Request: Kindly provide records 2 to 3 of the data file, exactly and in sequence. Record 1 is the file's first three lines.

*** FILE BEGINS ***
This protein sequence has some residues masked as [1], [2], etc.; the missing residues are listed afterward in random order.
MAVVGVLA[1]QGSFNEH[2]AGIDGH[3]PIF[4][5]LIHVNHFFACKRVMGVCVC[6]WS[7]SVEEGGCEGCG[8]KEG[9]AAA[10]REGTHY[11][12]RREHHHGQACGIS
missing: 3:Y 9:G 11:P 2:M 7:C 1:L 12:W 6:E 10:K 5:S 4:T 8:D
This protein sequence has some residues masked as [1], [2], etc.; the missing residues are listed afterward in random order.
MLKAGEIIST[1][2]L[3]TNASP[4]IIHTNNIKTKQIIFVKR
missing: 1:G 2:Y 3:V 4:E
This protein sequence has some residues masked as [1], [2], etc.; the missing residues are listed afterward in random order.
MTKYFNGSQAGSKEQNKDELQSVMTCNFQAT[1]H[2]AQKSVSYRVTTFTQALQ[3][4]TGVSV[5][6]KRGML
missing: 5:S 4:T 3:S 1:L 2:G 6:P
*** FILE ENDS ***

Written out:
This protein sequence has some residues masked as [1], [2], etc.; the missing residues are listed afterward in random order.
MLKAGEIIST[1][2]L[3]TNASP[4]IIHTNNIKTKQIIFVKR
missing: 1:G 2:Y 3:V 4:E
This protein sequence has some residues masked as [1], [2], etc.; the missing residues are listed afterward in random order.
MTKYFNGSQAGSKEQNKDELQSVMTCNFQAT[1]H[2]AQKSVSYRVTTFTQALQ[3][4]TGVSV[5][6]KRGML
missing: 5:S 4:T 3:S 1:L 2:G 6:P